29. 31. Lesson Number Lesson Title Learning Objectives Health Standard Lesson Synopsis Time Requirement Materials Needed
    30. 32. Column Headings: Consistent throughout all Lesson Procedure sections Bridging Statement Outline format: Easy reference for experienced teachers Suggestion: Tips to help teachers Scripted: Help for new teachers or new to the subject matter Introduction Section
    31. 33. Slide Masters: Offered in black and white (for overhead transparency) as well as PowerPoints Assessments: Student self assessments & assessment tools for teachers
    32. 34. Michigan Model for Health ® : Strategies to Prevent Alcohol, Tobacco, and Other Drug Abuse <ul><li>States a clear “no use” message for children </li></ul><ul><li>Informs children about the physical, social, emotional, and legal consequences </li></ul><ul><li>Builds skills for refusing situations involving ATOD use </li></ul><ul><li>Avoids media portraying underage use of drugs and utilizes media portraying youth demonstrating a “no use” stand </li></ul><ul><li>Addresses current information and trends in developmentally appropriate manner </li></ul><ul><li>Draws on best practice in drug abuse prevention </li></ul>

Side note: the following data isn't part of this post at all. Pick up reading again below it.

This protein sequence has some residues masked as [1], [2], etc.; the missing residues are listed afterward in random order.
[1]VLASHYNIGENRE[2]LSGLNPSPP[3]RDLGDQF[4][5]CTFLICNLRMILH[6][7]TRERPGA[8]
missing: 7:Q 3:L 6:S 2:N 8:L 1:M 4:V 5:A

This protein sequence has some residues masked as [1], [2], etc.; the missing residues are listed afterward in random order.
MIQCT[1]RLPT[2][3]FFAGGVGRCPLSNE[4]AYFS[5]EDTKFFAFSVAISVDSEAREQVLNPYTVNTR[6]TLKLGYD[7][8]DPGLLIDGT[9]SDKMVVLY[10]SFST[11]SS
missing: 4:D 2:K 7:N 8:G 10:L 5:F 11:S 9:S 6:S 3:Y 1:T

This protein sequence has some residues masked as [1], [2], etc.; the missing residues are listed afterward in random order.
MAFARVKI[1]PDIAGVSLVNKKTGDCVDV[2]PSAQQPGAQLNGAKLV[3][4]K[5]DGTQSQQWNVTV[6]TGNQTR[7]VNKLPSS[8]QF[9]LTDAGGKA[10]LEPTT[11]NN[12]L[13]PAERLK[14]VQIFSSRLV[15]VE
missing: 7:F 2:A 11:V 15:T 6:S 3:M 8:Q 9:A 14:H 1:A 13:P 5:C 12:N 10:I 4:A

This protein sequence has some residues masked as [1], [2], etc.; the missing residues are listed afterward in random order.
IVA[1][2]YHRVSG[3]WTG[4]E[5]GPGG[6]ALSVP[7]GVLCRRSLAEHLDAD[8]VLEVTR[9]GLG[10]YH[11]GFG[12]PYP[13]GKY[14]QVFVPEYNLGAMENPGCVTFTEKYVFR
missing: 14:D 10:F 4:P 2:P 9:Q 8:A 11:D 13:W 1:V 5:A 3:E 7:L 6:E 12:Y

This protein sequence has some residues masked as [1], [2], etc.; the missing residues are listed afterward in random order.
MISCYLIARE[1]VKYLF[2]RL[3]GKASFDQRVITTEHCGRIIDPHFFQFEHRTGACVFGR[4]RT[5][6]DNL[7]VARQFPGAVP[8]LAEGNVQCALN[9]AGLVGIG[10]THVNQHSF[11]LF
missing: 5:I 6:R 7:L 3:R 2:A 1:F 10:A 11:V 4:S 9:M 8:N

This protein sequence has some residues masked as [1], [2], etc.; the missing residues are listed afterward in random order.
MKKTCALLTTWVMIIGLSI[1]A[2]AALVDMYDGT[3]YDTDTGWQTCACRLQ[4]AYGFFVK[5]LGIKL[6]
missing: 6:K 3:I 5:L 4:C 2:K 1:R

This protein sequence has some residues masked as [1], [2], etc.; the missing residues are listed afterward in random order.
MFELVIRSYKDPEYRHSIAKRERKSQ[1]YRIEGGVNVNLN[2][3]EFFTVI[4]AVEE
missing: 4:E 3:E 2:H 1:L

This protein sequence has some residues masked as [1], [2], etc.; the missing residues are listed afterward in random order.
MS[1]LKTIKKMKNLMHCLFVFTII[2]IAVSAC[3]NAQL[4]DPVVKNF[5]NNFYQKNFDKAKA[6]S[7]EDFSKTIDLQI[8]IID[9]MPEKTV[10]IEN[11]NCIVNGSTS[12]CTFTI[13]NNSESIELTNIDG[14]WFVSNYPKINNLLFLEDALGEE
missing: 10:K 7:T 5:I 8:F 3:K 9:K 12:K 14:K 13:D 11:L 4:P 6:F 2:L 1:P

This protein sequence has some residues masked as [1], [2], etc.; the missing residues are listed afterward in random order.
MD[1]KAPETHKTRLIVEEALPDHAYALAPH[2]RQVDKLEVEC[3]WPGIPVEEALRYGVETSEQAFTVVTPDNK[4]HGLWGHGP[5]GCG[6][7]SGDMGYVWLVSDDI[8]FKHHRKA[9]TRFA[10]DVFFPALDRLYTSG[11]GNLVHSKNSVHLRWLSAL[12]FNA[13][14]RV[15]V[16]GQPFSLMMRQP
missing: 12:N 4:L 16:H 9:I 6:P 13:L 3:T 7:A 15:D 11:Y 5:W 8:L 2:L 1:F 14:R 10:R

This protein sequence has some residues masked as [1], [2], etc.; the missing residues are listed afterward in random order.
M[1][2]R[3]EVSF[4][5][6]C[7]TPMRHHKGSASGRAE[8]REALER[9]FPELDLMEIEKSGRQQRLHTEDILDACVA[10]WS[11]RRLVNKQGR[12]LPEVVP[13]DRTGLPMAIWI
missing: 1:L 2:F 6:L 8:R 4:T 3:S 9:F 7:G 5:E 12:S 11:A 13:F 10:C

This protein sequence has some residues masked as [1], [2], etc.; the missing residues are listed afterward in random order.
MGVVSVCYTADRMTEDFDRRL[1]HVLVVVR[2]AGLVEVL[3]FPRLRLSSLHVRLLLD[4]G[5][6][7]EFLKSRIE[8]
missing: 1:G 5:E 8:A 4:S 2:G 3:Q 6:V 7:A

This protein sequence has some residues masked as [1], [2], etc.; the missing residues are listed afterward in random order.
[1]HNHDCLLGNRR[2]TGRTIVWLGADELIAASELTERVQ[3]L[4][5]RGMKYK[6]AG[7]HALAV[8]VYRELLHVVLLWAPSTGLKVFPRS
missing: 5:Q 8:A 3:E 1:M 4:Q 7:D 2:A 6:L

33. 35. <ul><li>Safe use of medicines (K, 1) </li></ul><ul><li>Poisoning prevention (K, 1, 3) </li></ul><ul><li>Inhalant prevention (3, 5) </li></ul><ul><li>Caffeine cautions (2, 6) </li></ul><ul><li>Tobacco prevention (1-6) </li></ul><ul><li>Avoidance of secondhand smoke (1, 2, 4) </li></ul><ul><li>Alcohol prevention (2-6) </li></ul><ul><li>Media literacy (4, 6) </li></ul><ul><li>Refusal skills (3, 4, 6) </li></ul><ul><li>Families and alcohol (3, 4, 6) </li></ul><ul><li>Avoidance of impaired drivers (5, 6) </li></ul><ul><li>Marijuana prevention (6) </li></ul>Michigan Model for Health ® : Alcohol, Tobacco, and Other Drug Abuse Prevention Topics
    34. 39. <ul><li>There are a total 19 titles available at the secondary level of the Michigan Model ® : </li></ul><ul><li>nine modules at grades 7-8 </li></ul><ul><li>ten modules at grades 9-12 </li></ul><ul><li>Modules vary in size from 4 to 22 lessons, depending on the subject matter and options for instruction. </li></ul>
    35. 40. <ul><li>The goals of this 7-lesson module are that students will: </li></ul><ul><li>Understand the health benefits of abstaining from tobacco use. </li></ul><ul><li>Understand the health, legal, social and financial issues related to tobacco use. </li></ul><ul><li>Analyze the influences to use tobacco and demonstrate ways to counter these negative influences. </li></ul><ul><li>Apply their knowledge of tobacco and their skills to promote the norm of abstinence from tobacco use. </li></ul><ul><li>Utilize the skills needed to abstain from tobacco use and support others who choose to abstain. </li></ul><ul><li>Utilize the skills needed to support others who want to quit. </li></ul>“ It's No Mystery: Tobacco Is a Killer” Tobacco Prevention Module for Grades 7 and 8